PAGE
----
“Because the occurence of different diseases in dogs and cats is not routinely tracked and there is no widespread surveillance system … we do not have a measure of the typical rate of occurrence of disease apart from what is reported to the FDA,” the investigation report states.


Grain-Free Food is the Only Cause of DCM

Dilated cardiomyopathy is also a genetic condition that impacts large or giant breeds like Irish Wolfhounds and Great Danes.

“It is believed to be less common in small and medium breed dogs,” the FDA notes. 

The FDA has also received multiple reports of DCM in Golden Retrievers, partially because there appears to be a reporting bias among Golden Retriever owners. But even small dogs like Pugs and Yorkshire Terriers have had DCM.  

Diet, age and physiology may also play a role in DCM. 

“Genetic forms of DCM tend to affect male large and giant breed dogs beginning in middle to older age,” the FDA says. “There have been a greater proportion of males than females, consistent with what is seen in genetic forms.”


Grain-Free is Carbohydrate Free

Grain-free foods aren’t carb free. The replacement ingredients in commercial pet food are also sources of carbohydrates. So if you’re using grain-free products to reduce your dog’s carb consumption, or for weight loss, it might not work.

Grain-free foods contain about the same amount of carbohydrates as foods containing grains

Dogs do require carbohydrates for energy, but it is important their food intake be balanced and contain the right mix of fat and protein.


Grain-Free Diets are a Waste of Money

Dogs with gluten allergies would disagree! 

To determine if your dog has a gluten allergy, you’ll need to work with your vet. Symptoms of gluten or specific grain allergies include dull coats, frequent diarrhea, weight loss, chronic ear infections, red/itchy paws and constant paw chewing or licking. Of course, these symptoms may indicate another food sensitivity or allergy, so you may have to go through an elimination diet to determine the cause of the symptoms. 

Dog sitting beside vet

Allergy tests for dogs can be expensive. Talk to your vet about the best approach to help determine what’s causing issues for your dog.


Dogs Can’t Digest Grains, Which is Why They Shouldn’t Eat Them

Dogs can digest grains

“…to date, 10 key genes have been identified that demonstrate our domesticated dogs’ increased ability to digest starch and fat relative to his ancient predecessor, the world,” writes vet Donna Solomon in the HuffPost.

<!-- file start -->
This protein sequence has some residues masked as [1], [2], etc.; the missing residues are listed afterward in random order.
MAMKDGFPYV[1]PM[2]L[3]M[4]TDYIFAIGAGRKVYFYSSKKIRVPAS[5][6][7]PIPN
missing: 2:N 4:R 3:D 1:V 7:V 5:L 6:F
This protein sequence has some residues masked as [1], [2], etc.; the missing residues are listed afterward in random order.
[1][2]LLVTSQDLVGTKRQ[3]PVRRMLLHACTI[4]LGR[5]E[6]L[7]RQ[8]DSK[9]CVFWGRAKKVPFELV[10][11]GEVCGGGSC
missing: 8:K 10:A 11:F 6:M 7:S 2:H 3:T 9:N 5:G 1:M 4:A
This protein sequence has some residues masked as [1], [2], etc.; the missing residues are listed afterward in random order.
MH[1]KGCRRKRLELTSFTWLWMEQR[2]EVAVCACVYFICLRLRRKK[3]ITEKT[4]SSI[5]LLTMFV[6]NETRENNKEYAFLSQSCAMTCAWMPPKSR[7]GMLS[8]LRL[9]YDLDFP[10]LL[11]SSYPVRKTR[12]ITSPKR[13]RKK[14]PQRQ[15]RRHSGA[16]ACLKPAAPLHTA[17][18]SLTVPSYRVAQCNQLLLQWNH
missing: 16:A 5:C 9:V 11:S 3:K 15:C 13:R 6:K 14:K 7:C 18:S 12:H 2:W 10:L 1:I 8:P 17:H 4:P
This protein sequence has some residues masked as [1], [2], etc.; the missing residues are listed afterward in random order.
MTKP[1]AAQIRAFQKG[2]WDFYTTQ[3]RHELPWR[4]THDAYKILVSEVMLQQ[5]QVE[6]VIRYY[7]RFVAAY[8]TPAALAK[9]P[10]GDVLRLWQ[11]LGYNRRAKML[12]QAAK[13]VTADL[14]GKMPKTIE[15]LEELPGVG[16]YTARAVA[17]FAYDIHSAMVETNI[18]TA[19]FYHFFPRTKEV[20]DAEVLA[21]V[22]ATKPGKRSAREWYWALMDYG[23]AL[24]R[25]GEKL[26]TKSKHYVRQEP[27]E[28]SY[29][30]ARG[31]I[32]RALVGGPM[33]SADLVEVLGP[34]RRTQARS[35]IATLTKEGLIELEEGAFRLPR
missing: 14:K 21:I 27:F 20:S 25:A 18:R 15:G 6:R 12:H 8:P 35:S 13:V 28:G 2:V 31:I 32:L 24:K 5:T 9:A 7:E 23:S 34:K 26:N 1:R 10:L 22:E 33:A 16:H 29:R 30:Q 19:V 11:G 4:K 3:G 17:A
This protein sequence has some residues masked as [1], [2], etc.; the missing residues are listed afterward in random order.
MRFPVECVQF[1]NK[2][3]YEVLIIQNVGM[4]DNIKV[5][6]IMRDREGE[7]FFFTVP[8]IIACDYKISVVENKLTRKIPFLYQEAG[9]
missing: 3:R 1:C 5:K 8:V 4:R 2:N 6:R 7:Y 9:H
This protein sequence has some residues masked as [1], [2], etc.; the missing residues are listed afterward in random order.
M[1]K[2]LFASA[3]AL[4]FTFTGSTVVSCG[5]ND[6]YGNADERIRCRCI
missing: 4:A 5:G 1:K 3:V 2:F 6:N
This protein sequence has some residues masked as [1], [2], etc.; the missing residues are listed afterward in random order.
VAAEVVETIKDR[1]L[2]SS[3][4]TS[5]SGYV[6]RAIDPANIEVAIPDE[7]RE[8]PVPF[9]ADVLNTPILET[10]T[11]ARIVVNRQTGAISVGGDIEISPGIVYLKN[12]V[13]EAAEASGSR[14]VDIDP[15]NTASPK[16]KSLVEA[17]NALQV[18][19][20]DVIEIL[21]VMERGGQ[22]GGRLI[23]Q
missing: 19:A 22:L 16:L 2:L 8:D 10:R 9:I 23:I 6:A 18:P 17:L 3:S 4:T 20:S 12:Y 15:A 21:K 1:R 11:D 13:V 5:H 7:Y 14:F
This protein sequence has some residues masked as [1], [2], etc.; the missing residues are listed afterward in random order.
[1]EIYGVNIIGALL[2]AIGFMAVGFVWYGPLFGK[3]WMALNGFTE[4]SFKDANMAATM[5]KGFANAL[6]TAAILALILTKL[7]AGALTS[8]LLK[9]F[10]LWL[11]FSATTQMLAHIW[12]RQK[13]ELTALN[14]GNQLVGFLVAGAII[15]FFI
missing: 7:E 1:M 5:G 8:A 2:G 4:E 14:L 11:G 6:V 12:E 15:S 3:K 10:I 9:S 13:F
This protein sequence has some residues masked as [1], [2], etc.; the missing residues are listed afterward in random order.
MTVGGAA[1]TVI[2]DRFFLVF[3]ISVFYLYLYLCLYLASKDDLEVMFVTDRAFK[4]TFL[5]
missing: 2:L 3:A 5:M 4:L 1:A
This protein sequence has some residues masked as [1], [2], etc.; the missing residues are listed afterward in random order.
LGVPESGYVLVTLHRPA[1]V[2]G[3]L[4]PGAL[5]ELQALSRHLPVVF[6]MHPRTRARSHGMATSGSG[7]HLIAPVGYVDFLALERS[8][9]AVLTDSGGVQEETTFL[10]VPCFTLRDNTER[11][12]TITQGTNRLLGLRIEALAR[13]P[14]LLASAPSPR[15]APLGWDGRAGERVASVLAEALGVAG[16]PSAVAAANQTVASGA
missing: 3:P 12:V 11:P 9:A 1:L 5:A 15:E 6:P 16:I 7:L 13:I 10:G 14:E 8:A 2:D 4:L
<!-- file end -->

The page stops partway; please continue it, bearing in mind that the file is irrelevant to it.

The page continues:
The processing commercial dog food undergoes before it ends up in your dog’s bowl also helps it be digestible. 

“Most dry kibble processing starts with a grinding phase for product uniformity, followed by a cooking phase that gelatinized or cooks the starch for greater digestion and bioavailability,” writes Ryan Yamka for


Food Containing Grain (Corn, Wheat etc.) is Bad for Dogs

… for most dogs, grain is fine, and usually contains more nutrients than replacement ingredients used in grain-free diets

It’s important to note that the FDA didn’t study the health impacts of common grains — it studied the impact of the replacement ingredients — ingredients like sweet potato, lentils, peas, legumes, legume seeds and regular potatoes.

Dogs need fibre, and carbohydrates for energy. Both those things are readily available through traditional grains. Some grains are higher in fiber, and others are higher in protein. 

While dogs are primarily meat eaters (and high quality pet foods generally list a protein as the first ingredient), dogs are able to eat and digest a range of other foods, including fruits and vegetables and yes, grains. And occasionally, the slice of pizza they steal off your plate when you’re not looking.

“… for most dogs, grain is fine, and usually contains more nutrients than replacement ingredients used in grain-free diets,” Caroline Coile writes on the American Kennel Club (AKC) website. 

“Wheat gluten contains more than 80 percent protein, is 99 percent digestible, and has an amino acid profile similar to meat proteins,” Coile writes in another AKC article. “Corn, when prepared properly, is actually an excellent source of highly digestible carbohydrate, essential fatty acids and fiber.”

American Veterinarians also suggest that corn is a source of essential amino acids, fatty acids and linoleic acid.